In the face of criticism from the United Nations regarding the ongoing United States drone program in Pakistan, President Obama held a video press conference to reassure the Pakistani people, many of whom are reportedly too terrified to go about their regular daily lives, fearing that an American drone will strike their place of worship, home, school, or vehicle.
"We're not going after people willy nilly," Obama assured the Pakistani crowd. "It's actually been much more willy. So you all can relax and know that America has your back. If you don't have a target on your back, that is."
With a tinge of disappointment, Obama added, "Honestly, Pakistan has been falling short of its history as a strong, courageous nation. Yes, Pakistan is in grave danger - danger of turning into a nation of whiners. For that reason, I'd strongly urge the Pakistani people to stop droning on about drones, and, to be blunt, get a life."
In a rare show of support for President Obama, Republican presidential candidate Mitt Romney agreed that the complaints from self-styled Pakistani martyrs need to stop.
Stated Romney, "At least forty-seven or forty-eight percent of Pakistani people, possibly even up to a hundred percent, consider themselves victims who are dependent on the U.S. government not to take their lives. I'm not concerned with those people. Being people of color, they'd almost certainly vote for Obama, no matter what."
The accuracy of Romney's statement is questionable, as a joint study by Stanford Law School and New York University Law School found that seventy-five percent of Pakistanis now consider the United States their "enemy," and would presumably never vote for Obama, even if they could. The study further found that only two percent of those killed by drones have been top military leaders, and between four hundred and eight hundred Pakistani civilians have died in drone attacks.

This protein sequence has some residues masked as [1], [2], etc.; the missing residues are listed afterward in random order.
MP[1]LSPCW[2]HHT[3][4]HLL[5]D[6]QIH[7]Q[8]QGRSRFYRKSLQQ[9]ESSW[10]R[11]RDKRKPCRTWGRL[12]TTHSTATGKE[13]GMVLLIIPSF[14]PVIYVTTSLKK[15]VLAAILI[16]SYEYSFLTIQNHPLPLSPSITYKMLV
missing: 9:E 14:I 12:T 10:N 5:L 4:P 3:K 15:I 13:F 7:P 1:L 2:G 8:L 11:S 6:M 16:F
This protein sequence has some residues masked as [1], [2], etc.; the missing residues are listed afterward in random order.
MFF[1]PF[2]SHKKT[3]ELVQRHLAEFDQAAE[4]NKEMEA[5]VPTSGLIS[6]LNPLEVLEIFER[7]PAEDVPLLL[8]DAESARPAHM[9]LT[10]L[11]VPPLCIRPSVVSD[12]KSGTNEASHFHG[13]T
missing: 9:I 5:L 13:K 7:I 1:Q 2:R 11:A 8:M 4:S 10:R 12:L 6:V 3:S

Nevertheless, President Obama stood behind the drone program, discounting the many legal scholars and attorneys who claim that the program violates established international law as well as American constitutional law. Obama told his video audience that the legal basis for the drone program was "so clear" that there was no need to explain it and at the same time "so complex" that Pakistanis and even United Nations officials couldn't possibly understand it.
Even so, said the President, he was willing to "give it a shot."
One complex legal principle that Obama struggled to convey to the crowd of ignorant savages was that under his administration's definition, all adult males killed in drone strikes are considered "combatants." In other words, Obama explained, even if an innocent civilian is killed in a drone strike, if that person is an adult male, after his death, he'll be termed a "combatant."
"Applying this definition," continued Obama, "these drone strikes have been extremely precise, accurate strikes against active terrorists who may admittedly have started off as civilians, but who regrettably morphed posthumously into terrorists who posed an imminent threat to our national security."
By all indications, however, Obama's astute legal analysis (predictably?) went over the turbaned heads of his Pakistani viewers. And so the President moved on to simpler matters, pointing out an oft-overlooked benefit of the drone strikes: keeping Pakistani families together.
"If fear of drones keeps your teenagers off the streets, and prevents husbands from straying from their wives because they're afraid to leave their homes at night, so much the better!"
At the close of the discussion, one Pakistani reporter remarked that had President Obama sincerely sought to reassure Pakistanis, an in-person appearance would have been more effective than a remote videoconference.
"I wholeheartedly agree," the President responded empathetically. "But unfortunately, I'm responsible for the safety of nations, and I just couldn't take the chance of being hit by a stray drone."